Effingham Daily News, Effingham, IL

Local News

November 18, 2010

Migration sensation

Bird enthusiasts flock to flyover point to catch a glimpse of rare cranes

MONTROSE — A group of early birds had a unique opportunity Wednesday to see a completely different type of bird as a flock of endangered whooping cranes flapped their way over the skies outside Montrose, led on their annual southward migration by a trio of ultralight aircrafts.

    About 40 bird enthusiasts from across Central Illinois flocked to a designated flyover point off Interstate 70 before dawn for the chance to catch a glimpse of the world’s rarest cranes. And they got just that, as the sun rose over clear, still skies — perfect flying weather for the cranes and their conservation-minded aerial escorts, who annually lead flocks of the cranes to their Florida winter home as part of a restoration effort.

    The huddled groups of bird watchers strung out along the Interstate 70 Frontage Road north of Montrose, let out a collective gasp shortly before 7 a.m., as an ultralight aircraft emerged from a thicket of trees in the distance, then disappeared again. But the crowd’s perseverance was awarded minutes later, when one, then two of the aircrafts bobbed their triangular wings above the trees, each with a group of the cranes flying fast on its tail.

    And in a grand finale of sorts, the third and final ultralight emerged from the trees and flew straight at the crowd, zooming over their heads with a trio of the white-bodied, black-faced cranes in tow — a sight that drew “oohs” and “ahhs” from many of the observers, watching with binoculars or cameras in hand.

    This was the third year the whooping cranes, named for the sound of their mating call, have made an appearance in the skies over Effingham, Cumberland, Jasper and Clay counties during the assisted migration run by Operation Migration to restore the population of the rare bird.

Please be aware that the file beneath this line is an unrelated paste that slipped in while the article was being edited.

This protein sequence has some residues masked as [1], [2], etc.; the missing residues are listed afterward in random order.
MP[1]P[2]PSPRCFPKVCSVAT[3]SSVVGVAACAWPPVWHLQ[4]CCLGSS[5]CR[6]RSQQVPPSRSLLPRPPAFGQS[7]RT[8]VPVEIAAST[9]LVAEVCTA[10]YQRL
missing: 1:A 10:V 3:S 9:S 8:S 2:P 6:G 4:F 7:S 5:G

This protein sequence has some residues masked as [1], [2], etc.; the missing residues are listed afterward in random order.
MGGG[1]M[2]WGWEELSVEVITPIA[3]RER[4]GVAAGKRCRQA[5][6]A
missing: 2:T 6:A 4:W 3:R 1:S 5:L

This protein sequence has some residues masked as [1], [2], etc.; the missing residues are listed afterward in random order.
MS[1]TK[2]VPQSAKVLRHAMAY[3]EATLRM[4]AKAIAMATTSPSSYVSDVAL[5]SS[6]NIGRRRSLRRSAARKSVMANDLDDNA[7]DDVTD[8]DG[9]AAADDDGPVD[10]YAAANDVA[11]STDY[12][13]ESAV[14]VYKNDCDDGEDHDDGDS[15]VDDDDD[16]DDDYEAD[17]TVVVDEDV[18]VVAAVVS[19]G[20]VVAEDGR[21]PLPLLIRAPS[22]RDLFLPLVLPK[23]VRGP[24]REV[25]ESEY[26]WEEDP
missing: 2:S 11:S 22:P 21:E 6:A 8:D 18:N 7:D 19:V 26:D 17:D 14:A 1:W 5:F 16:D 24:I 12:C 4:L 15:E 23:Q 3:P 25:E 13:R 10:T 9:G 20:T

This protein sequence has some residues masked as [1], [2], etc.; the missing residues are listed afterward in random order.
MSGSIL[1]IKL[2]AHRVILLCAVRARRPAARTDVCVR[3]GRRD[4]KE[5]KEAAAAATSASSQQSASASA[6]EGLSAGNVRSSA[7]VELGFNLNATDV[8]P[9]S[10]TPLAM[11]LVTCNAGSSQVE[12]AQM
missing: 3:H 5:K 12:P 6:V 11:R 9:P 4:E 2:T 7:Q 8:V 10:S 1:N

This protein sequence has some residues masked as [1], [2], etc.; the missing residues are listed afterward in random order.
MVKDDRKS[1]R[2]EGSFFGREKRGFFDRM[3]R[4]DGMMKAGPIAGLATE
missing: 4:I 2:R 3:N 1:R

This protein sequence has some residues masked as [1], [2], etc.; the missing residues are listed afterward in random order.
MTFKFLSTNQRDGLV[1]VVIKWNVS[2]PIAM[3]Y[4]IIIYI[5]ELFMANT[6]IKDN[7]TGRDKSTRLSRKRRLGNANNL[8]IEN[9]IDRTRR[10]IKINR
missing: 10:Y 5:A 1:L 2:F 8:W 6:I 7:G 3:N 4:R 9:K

This year marked Charleston resident Michael O’Brien’s third time witnessing the migration from the Montrose viewing point.

    “It’s exciting to see the birds fly and see them being led by the trike,” he said Wednesday, binoculars in hand.

    Others, like Effingham resident Nome Keller, were new to the experience. Keller just recently found out about the migration effort, but what she lacked for in experience, she more than made up for in enthusiasm.

    “I just got very excited about it,” Keller said Wednesday as the sun started peeking over the horizon.

    Keller has been monitoring the organization’s website, www.operationmigration.org, daily since she learned of their effort, watching their Internet videos of take-offs and keeping up-to-date on their progress as they moved southward toward the Cumberland County site where they overnighted Tuesday.

    Also present Wednesday was Joan Brian, a sixth-grade science teacher at Lawrenceville’s Parkview Junior High. Like Keller, Brian’s class annually charts the progress of the cranes during a unit on endangered species.

    The whooping crane certainly makes the list of endangered species. Operation Migration estimates the whooping cranes in captivity and in the wild combined only number at 551. But even that is a large improvement over the 15 whooping cranes in existence in 1941.

    Organizations like Operation Migration and its governing body, the Whooping Crane Recovery Team, played a large role in that comeback.

    Chief Operations Officer for Operation Migration Liz Condie said she was pleased with the turnout at the flyover site.

    She was even more pleased, though, with what turned out to be a successful second day in a row of flying weather, after being stuck on the ground in Piatt County for nine days due to winds gusting out of the south.

    By midday Wednesday, the flock flew without incident the 63 miles to its final Illinois stop in Wayne County, where they were to spend the night. Wednesday’s miles made for a total of 415 miles flown in 39 days.

    That leaves 885 miles yet to go before they reach their wintering destination of Chassahowitzka National Wildlife Refuge on the eastern coast of Florida. As to the flock’s pace so far, Condie admitted it never goes as fast as she would like, as inclement weather and strong winds can keep the flock grounded for days at a time.

    Right now, though, they’re progress looks about par for the course.

    “The shortest migration on record is 48 days. The longest is 97, and we’ve had everything in between,” Condie said. “We just take every day as it is.”

    Amanda King can be reached at 217-347-7151 ext. 138 or amanda.king@effinghamdailynews.com.

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